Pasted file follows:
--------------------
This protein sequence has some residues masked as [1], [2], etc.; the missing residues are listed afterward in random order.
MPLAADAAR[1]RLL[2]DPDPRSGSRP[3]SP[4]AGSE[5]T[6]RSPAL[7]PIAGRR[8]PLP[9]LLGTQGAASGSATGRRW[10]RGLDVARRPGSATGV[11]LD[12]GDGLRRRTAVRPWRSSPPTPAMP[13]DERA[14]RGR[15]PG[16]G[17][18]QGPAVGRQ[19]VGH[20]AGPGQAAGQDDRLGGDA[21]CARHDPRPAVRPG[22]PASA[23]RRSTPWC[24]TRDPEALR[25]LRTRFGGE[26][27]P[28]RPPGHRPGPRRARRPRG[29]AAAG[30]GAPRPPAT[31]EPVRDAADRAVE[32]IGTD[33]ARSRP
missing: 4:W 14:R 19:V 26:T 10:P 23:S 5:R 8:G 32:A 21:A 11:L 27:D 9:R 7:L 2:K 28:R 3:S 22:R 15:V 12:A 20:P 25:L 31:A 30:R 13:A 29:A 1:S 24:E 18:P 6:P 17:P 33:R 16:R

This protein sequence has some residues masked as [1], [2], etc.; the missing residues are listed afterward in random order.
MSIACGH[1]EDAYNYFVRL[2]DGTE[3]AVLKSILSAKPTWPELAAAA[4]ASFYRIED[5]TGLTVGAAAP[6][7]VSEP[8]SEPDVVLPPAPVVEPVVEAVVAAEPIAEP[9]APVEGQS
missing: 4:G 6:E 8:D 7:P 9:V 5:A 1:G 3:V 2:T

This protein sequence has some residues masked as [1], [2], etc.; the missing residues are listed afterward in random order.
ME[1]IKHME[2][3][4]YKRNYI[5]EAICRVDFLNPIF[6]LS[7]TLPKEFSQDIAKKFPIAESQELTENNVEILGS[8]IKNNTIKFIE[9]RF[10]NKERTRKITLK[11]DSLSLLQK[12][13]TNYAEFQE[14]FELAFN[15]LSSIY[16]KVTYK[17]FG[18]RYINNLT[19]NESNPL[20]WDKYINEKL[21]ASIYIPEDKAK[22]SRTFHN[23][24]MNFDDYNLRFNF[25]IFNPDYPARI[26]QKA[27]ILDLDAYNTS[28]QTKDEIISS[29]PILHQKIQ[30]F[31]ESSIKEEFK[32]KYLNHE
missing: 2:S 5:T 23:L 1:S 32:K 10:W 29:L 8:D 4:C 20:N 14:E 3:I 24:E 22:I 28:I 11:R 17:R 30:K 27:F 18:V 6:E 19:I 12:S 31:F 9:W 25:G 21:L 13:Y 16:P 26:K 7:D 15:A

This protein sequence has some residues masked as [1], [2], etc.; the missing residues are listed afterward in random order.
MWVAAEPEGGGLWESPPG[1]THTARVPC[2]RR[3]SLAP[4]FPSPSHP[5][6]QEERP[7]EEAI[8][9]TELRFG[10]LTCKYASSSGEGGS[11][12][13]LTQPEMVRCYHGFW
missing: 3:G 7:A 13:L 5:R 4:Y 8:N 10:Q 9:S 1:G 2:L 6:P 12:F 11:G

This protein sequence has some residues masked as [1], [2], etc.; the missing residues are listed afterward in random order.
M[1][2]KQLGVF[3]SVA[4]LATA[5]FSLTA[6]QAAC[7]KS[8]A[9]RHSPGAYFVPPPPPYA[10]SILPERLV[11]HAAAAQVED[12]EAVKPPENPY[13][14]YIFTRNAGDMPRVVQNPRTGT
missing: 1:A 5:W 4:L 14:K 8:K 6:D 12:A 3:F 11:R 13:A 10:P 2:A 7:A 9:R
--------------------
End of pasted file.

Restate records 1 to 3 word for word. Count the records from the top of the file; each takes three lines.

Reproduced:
This protein sequence has some residues masked as [1], [2], etc.; the missing residues are listed afterward in random order.
MPLAADAAR[1]RLL[2]DPDPRSGSRP[3]SP[4]AGSE[5]T[6]RSPAL[7]PIAGRR[8]PLP[9]LLGTQGAASGSATGRRW[10]RGLDVARRPGSATGV[11]LD[12]GDGLRRRTAVRPWRSSPPTPAMP[13]DERA[14]RGR[15]PG[16]G[17][18]QGPAVGRQ[19]VGH[20]AGPGQAAGQDDRLGGDA[21]CARHDPRPAVRPG[22]PASA[23]RRSTPWC[24]TRDPEALR[25]LRTRFGGE[26][27]P[28]RPPGHRPGPRRARRPRG[29]AAAG[30]GAPRPPAT[31]EPVRDAADRAVE[32]IGTD[33]ARSRP
missing: 4:W 14:R 19:V 26:T 10:P 23:S 5:R 8:G 32:A 21:A 11:L 27:D 9:R 7:L 2:K 28:R 3:S 22:R 15:V 12:A 20:P 25:L 31:A 30:R 13:A 29:A 1:S 24:E 18:P 6:P 17:P 33:R 16:R

This protein sequence has some residues masked as [1], [2], etc.; the missing residues are listed afterward in random order.
MSIACGH[1]EDAYNYFVRL[2]DGTE[3]AVLKSILSAKPTWPELAAAA[4]ASFYRIED[5]TGLTVGAAAP[6][7]VSEP[8]SEPDVVLPPAPVVEPVVEAVVAAEPIAEP[9]APVEGQS
missing: 4:G 6:E 8:D 7:P 9:V 5:A 1:G 3:V 2:T

This protein sequence has some residues masked as [1], [2], etc.; the missing residues are listed afterward in random order.
ME[1]IKHME[2][3][4]YKRNYI[5]EAICRVDFLNPIF[6]LS[7]TLPKEFSQDIAKKFPIAESQELTENNVEILGS[8]IKNNTIKFIE[9]RF[10]NKERTRKITLK[11]DSLSLLQK[12][13]TNYAEFQE[14]FELAFN[15]LSSIY[16]KVTYK[17]FG[18]RYINNLT[19]NESNPL[20]WDKYINEKL[21]ASIYIPEDKAK[22]SRTFHN[23][24]MNFDDYNLRFNF[25]IFNPDYPARI[26]QKA[27]ILDLDAYNTS[28]QTKDEIISS[29]PILHQKIQ[30]F[31]ESSIKEEFK[32]KYLNHE
missing: 2:S 5:T 23:L 1:S 32:K 10:W 29:L 8:D 4:C 20:N 14:E 3:I 24:E 22:I 28:I 11:R 17:R 30:K 27:F 18:V 6:E 19:I 12:S 31:F 9:W 25:G 21:L 13:Y 16:P 26:K 7:D 15:A